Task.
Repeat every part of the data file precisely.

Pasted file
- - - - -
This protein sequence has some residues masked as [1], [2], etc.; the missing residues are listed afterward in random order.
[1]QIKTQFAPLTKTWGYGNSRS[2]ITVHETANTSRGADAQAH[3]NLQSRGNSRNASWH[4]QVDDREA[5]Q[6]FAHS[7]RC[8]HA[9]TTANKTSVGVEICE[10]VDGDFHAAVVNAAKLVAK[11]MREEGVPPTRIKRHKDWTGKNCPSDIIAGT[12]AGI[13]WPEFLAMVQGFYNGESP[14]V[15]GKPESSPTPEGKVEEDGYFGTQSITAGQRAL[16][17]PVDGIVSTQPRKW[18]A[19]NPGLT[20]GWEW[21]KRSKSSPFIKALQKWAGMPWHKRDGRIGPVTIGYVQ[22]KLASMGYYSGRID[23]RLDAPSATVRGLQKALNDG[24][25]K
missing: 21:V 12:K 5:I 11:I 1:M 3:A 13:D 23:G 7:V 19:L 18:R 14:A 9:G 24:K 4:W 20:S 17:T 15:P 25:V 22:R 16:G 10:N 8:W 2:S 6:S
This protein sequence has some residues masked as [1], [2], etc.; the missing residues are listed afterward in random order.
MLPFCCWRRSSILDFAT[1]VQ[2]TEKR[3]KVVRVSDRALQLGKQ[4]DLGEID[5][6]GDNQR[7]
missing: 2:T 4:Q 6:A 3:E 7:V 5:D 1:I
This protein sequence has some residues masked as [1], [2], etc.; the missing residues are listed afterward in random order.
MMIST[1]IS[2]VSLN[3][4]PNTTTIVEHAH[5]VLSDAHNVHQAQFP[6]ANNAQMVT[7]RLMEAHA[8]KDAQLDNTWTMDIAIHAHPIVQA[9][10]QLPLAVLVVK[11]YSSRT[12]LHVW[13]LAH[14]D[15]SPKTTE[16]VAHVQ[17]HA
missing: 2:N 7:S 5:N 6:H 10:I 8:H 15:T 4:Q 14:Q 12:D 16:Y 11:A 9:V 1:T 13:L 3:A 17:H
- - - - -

This protein sequence has some residues masked as [1], [2], etc.; the missing residues are listed afterward in random order.
[1]QIKTQFAPLTKTWGYGNSRS[2]ITVHETANTSRGADAQAH[3]NLQSRGNSRNASWH[4]QVDDREA[5]Q[6]FAHS[7]RC[8]HA[9]TTANKTSVGVEICE[10]VDGDFHAAVVNAAKLVAK[11]MREEGVPPTRIKRHKDWTGKNCPSDIIAGT[12]AGI[13]WPEFLAMVQGFYNGESP[14]V[15]GKPESSPTPEGKVEEDGYFGTQSITAGQRAL[16][17]PVDGIVSTQPRKW[18]A[19]NPGLT[20]GWEW[21]KRSKSSPFIKALQKWAGMPWHKRDGRIGPVTIGYVQ[22]KLASMGYYSGRID[23]RLDAPSATVRGLQKALNDG[24][25]K
missing: 21:V 12:K 5:I 11:I 1:M 3:A 13:D 23:G 7:V 19:L 18:R 14:A 9:G 24:K 4:W 20:S 17:T 15:P 25:V 22:R 16:G 10:N 8:W 2:S 6:S
This protein sequence has some residues masked as [1], [2], etc.; the missing residues are listed afterward in random order.
MLPFCCWRRSSILDFAT[1]VQ[2]TEKR[3]KVVRVSDRALQLGKQ[4]DLGEID[5][6]GDNQR[7]
missing: 2:T 4:Q 6:A 3:E 7:V 5:D 1:I
This protein sequence has some residues masked as [1], [2], etc.; the missing residues are listed afterward in random order.
MMIST[1]IS[2]VSLN[3][4]PNTTTIVEHAH[5]VLSDAHNVHQAQFP[6]ANNAQMVT[7]RLMEAHA[8]KDAQLDNTWTMDIAIHAHPIVQA[9][10]QLPLAVLVVK[11]YSSRT[12]LHVW[13]LAH[14]D[15]SPKTTE[16]VAHVQ[17]HA
missing: 2:N 7:S 5:N 6:H 10:I 8:H 15:T 4:Q 14:Q 12:D 16:Y 11:A 9:V 1:T 13:L 3:A 17:H